Of all the risks, human error is the most common reason for data loss. Accidental deletions, file corruption and gaps in retention policies are only a few of the possible scenarios. The danger of human error is that often the discovery that data has been corrupted or lost happens too late for any possible recovery to take place. Employee training mitigates the risk of human error but doesn’t fully eliminate it.
Backups become more important amongst the pandemic
With the pandemic showing no signs of slowing down and new threats and schemes constantly evolving, companies are must evolve their data protection strategies to pre-empt and respond. However, this is where the cloud can help. Equal to its vulnerabilities during the pandemic, are the cloud’s strengths. The cloud allows IT administrators working from home – and without access to physical machines – to minimize disruptions to operations and ensure continuous availability.
With a remote workforce, a data protection strategy that includes cloud integration for backup and recovery functionality can provide the tools necessary to respond to a data breach or even user error. Regardless of whether a remote employee accidentally deletes a file or a production server goes down, IT administrators are able to perform instant granular or full recoveries or even recover physical machines to virtual machines by using cloud backups. Cloud storage can be accessed from any geographical region at any time, with an internet connection. In a time where physical access to offices is limited, keeping data off-site and in the cloud makes sense, and also provides an advanced level of security and data protection. Storing copies of data in the cloud serve as a guarantee of data safety in disaster. It is also a cost-effective approach.
Beyond the pandemic-related vulnerabilities, cloud storage used as a backup destination offers great benefits for businesses. In addition to high availability, that is, on-demand access to backup data, cloud storage is cost-effective with pay-per-use pricing and easily scalable to hold terabytes of data. The cloud can be easily scaled up or down, depending on data volume and requirements. Virtual infrastructure can be upgraded by adding storage, memory, or processing power. It is also straightforward to scale down by reducing the amount of disk space, memory, or processors allocated. Some services also offer a range of tiering classes to optimize costs depending on the length of data retention and immutable storage to protect backup data against ransomware and deletion.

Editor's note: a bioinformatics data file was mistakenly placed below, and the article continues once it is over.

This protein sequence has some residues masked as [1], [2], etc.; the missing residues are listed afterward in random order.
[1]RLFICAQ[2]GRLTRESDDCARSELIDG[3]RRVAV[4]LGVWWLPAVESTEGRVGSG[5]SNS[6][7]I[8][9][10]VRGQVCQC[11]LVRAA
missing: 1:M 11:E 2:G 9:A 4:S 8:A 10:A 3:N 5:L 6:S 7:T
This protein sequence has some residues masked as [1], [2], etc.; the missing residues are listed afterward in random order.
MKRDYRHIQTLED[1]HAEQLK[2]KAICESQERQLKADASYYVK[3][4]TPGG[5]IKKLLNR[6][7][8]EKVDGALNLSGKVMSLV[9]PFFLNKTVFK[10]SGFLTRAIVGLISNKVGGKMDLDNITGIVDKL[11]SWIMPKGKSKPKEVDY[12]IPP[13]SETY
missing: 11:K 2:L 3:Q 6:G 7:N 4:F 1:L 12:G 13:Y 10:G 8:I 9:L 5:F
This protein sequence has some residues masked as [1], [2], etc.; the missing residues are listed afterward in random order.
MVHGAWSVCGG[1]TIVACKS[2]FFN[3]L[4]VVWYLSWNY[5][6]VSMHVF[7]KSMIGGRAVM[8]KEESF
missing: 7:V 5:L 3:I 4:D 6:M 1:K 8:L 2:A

These are just a few of the benefits companies have seen while expanding their use of cloud-based data protection solutions since the pandemic began. When it comes to business resiliency, companies must ensure they have a safe and secure way of making data more available than ever before in order to drive decisions quickly. With careful, considered use of the cloud and strategic backups, businesses are well-positioned to maintain not just business as usual in the remote working landscape, but a rather a safe, secure and fully optimized working environment that is well positioned to support growth.
Veniamin Simonov, Director of Product Management, NAKIVO